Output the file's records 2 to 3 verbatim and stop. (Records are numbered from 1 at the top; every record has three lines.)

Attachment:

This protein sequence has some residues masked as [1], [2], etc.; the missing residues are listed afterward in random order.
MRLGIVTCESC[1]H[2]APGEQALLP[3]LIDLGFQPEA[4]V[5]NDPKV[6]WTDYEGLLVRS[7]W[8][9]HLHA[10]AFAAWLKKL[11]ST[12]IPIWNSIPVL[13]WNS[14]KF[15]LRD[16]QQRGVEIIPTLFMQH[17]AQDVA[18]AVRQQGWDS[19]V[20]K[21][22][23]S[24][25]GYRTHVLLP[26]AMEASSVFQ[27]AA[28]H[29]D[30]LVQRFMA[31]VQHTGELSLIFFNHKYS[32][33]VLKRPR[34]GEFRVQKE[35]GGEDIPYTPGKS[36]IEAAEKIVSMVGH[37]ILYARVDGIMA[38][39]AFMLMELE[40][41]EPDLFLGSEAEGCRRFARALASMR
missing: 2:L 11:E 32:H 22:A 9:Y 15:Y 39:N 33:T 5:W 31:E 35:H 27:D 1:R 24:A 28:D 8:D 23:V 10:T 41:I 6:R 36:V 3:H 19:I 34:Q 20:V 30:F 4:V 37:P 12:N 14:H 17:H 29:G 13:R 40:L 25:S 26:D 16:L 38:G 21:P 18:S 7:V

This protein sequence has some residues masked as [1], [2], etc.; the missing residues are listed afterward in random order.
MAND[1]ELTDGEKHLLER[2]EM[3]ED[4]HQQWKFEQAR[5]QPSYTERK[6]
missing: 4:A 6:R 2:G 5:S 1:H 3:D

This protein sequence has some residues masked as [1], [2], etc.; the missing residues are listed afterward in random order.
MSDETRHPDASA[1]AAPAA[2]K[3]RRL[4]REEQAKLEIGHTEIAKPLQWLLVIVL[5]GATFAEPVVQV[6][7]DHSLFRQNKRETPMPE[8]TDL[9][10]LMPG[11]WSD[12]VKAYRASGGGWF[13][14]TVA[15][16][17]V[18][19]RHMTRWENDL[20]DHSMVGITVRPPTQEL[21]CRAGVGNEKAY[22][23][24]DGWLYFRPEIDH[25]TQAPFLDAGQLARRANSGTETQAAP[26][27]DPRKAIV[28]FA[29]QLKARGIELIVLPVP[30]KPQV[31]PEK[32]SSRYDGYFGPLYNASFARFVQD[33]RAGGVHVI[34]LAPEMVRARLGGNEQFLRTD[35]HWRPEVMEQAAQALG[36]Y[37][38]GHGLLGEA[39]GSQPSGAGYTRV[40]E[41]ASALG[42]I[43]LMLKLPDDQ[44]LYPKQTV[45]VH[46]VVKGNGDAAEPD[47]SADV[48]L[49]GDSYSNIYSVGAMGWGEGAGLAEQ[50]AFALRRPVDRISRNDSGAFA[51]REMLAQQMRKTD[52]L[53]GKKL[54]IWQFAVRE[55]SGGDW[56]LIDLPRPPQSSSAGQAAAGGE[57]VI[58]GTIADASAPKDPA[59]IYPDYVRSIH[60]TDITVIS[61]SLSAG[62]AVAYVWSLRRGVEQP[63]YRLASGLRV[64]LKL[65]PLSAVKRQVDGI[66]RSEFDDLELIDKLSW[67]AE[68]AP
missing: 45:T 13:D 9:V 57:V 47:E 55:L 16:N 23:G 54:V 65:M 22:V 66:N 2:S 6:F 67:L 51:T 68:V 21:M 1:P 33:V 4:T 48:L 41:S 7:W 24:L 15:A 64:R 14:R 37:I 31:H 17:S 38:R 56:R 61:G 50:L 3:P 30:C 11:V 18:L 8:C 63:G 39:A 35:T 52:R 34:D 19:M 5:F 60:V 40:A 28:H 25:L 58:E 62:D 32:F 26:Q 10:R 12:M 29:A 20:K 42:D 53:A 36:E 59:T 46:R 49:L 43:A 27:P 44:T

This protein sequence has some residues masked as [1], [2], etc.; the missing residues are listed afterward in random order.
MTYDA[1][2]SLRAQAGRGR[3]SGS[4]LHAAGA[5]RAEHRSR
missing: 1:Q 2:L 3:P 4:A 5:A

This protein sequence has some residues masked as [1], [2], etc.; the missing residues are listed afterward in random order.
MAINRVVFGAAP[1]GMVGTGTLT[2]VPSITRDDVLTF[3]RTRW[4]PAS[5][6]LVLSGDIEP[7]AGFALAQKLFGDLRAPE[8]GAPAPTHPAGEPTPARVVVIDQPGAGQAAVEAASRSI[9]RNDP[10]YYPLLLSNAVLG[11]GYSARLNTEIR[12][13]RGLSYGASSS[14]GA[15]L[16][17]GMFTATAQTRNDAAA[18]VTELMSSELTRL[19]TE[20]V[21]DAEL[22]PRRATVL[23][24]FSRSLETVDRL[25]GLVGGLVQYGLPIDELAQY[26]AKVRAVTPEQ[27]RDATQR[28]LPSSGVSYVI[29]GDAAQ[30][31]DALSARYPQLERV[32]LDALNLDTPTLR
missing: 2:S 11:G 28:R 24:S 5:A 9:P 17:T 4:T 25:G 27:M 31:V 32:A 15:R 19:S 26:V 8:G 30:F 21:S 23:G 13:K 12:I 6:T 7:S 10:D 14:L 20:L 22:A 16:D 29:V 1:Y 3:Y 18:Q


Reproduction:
This protein sequence has some residues masked as [1], [2], etc.; the missing residues are listed afterward in random order.
MAND[1]ELTDGEKHLLER[2]EM[3]ED[4]HQQWKFEQAR[5]QPSYTERK[6]
missing: 4:A 6:R 2:G 5:S 1:H 3:D

This protein sequence has some residues masked as [1], [2], etc.; the missing residues are listed afterward in random order.
MSDETRHPDASA[1]AAPAA[2]K[3]RRL[4]REEQAKLEIGHTEIAKPLQWLLVIVL[5]GATFAEPVVQV[6][7]DHSLFRQNKRETPMPE[8]TDL[9][10]LMPG[11]WSD[12]VKAYRASGGGWF[13][14]TVA[15][16][17]V[18][19]RHMTRWENDL[20]DHSMVGITVRPPTQEL[21]CRAGVGNEKAY[22][23][24]DGWLYFRPEIDH[25]TQAPFLDAGQLARRANSGTETQAAP[26][27]DPRKAIV[28]FA[29]QLKARGIELIVLPVP[30]KPQV[31]PEK[32]SSRYDGYFGPLYNASFARFVQD[33]RAGGVHVI[34]LAPEMVRARLGGNEQFLRTD[35]HWRPEVMEQAAQALG[36]Y[37][38]GHGLLGEA[39]GSQPSGAGYTRV[40]E[41]ASALG[42]I[43]LMLKLPDDQ[44]LYPKQTV[45]VH[46]VVKGNGDAAEPD[47]SADV[48]L[49]GDSYSNIYSVGAMGWGEGAGLAEQ[50]AFALRRPVDRISRNDSGAFA[51]REMLAQQMRKTD[52]L[53]GKKL[54]IWQFAVRE[55]SGGDW[56]LIDLPRPPQSSSAGQAAAGGE[57]VI[58]GTIADASAPKDPA[59]IYPDYVRSIH[60]TDITVIS[61]SLSAG[62]AVAYVWSLRRGVEQP[63]YRLASGLRV[64]LKL[65]PLSAVKRQVDGI[66]RSEFDDLELIDKLSW[67]AE[68]AP
missing: 45:T 13:D 9:V 57:V 47:E 55:L 16:N 23:G 54:V 65:M 22:V 66:N 2:S 6:F 67:L 51:T 68:V 21:M 1:P 33:V 4:T 48:L 41:S 7:W 24:L 15:A 64:R 14:R 37:I 31:H 17:S 38:R 56:R 61:G 50:L 3:P 30:C 11:V 18:L 8:C 63:G 39:A 35:T 52:R 34:D 19:M 5:F 60:V 40:A 28:H 25:L 58:E 62:D 32:F 26:Q 10:R 12:M 29:A 20:K 42:D 53:A 36:E 59:T 46:R 49:L 43:A 27:P 44:T